sugarinspired Posted 22 Feb 2010 , 6:06am
post #23 of 38

i try to use different type of background. Try to go with the theme make it clean and bright. I like natural light and i use macro on my camera to focus on the the details

UpAt2am Posted 22 Feb 2010 , 3:42pm
post #24 of 38

mrsmudrash is right on. and i use the wrapping paper on a roll as well now. i bought a roll of white (it's matte) from walmart for $2 probably and have used it for months. unroll it, tape it to the wall, take pic, roll back up for the next cake!

a photography expert did teach me how to make a light box, but the one i made isn't deep enough for most cakes. so i'm on the hunt for a new (free) bigger cardboard box that will work icon_smile.gif

until then, i'll continue to do my wrapping paper trick...

PinkLisa Posted 22 Feb 2010 , 4:02pm
post #25 of 38

Mrsmudrash -- how do you get the shaded corners?

sweetideas Posted 22 Feb 2010 , 6:04pm
post #26 of 38

A while back on here there was a link to how to make a flashbox....is natural light better than that? I can't get my digital to work no matter what setting, details are either too dark or washed out. I am like a PP that gets my cakes done in the middle of the night...hobby baker with kids that keep me on my toes...that's my only alone time. Does anyone have that link to make the flashbox?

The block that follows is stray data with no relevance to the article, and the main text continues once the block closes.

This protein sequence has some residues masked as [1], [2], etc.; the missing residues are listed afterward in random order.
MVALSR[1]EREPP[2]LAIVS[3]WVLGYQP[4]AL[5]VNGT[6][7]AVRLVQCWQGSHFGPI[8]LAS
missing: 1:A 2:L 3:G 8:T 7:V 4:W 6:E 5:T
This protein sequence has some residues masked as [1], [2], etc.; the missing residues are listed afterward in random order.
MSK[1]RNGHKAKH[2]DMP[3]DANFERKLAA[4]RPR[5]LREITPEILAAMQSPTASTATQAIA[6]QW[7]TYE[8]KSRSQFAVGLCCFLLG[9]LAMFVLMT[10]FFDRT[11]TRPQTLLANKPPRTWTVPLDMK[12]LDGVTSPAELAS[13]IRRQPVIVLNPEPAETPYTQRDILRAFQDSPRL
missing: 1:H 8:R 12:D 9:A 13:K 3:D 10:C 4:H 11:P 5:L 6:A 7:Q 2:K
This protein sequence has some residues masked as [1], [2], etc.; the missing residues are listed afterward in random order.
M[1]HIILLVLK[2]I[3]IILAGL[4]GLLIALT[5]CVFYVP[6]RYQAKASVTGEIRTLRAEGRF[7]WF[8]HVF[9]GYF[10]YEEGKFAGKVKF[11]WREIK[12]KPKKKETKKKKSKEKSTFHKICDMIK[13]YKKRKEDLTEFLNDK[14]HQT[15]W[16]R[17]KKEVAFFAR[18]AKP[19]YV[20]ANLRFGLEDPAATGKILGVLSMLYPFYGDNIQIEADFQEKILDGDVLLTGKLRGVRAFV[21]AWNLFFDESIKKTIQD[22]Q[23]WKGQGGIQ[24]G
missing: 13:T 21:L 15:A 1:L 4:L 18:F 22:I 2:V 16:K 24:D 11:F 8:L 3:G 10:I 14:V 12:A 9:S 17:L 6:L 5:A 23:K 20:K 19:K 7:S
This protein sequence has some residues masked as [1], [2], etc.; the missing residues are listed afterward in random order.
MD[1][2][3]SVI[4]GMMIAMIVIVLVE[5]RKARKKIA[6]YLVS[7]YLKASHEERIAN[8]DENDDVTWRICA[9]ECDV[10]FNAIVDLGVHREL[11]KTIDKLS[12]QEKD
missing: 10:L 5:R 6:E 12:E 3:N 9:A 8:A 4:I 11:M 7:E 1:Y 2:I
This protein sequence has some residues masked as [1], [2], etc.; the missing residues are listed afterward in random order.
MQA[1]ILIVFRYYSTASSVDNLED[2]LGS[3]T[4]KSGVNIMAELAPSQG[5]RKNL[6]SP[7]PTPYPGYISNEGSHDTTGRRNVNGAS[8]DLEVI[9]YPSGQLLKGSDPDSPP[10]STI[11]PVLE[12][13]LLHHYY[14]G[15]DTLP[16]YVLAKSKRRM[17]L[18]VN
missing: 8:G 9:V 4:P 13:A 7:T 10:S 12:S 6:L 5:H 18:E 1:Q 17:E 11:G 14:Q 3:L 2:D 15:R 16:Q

SugarBakerz Posted 22 Feb 2010 , 6:41pm
post #27 of 38

i have a counter top right next to my fridge (which is black) and it has a black wall behind it... counter top is granite. If the cake is short enough to fit under cabinet I shoot there, if not I shoot on top of a bookshelf with fabric backdrop.

artscallion Posted 22 Feb 2010 , 7:08pm
post #28 of 38

I use white canvas board. I got it at an art supply store. But you can get it a Michaels. It comes in any size up to about 4'x6'. It's basically layered cardboard, a little less than 1/4" thick, that has a textured, white surface glued onto it. It's great because the textured surface prevents glare you might get with wrapping paper, foam core or poster board. You can build a photo box with it or just prop it up.
LL

PinkLisa Posted 22 Feb 2010 , 7:11pm
post #29 of 38

artscallion -- I like that idea. The glare with wrapping paper or foamcore board makes an unpleasant picture.

mrsmudrash Posted 22 Feb 2010 , 7:55pm
post #30 of 38
Quote:
Originally Posted by PinkLisa

Mrsmudrash -- how do you get the shaded corners?




I have photoshop elements and "burn" the edges a bit so it creates a bit of a vignette look

YES, you need to use craft paper, NOT wrapping paper, because it does leave a glare...whereas craft paper on a roll does not.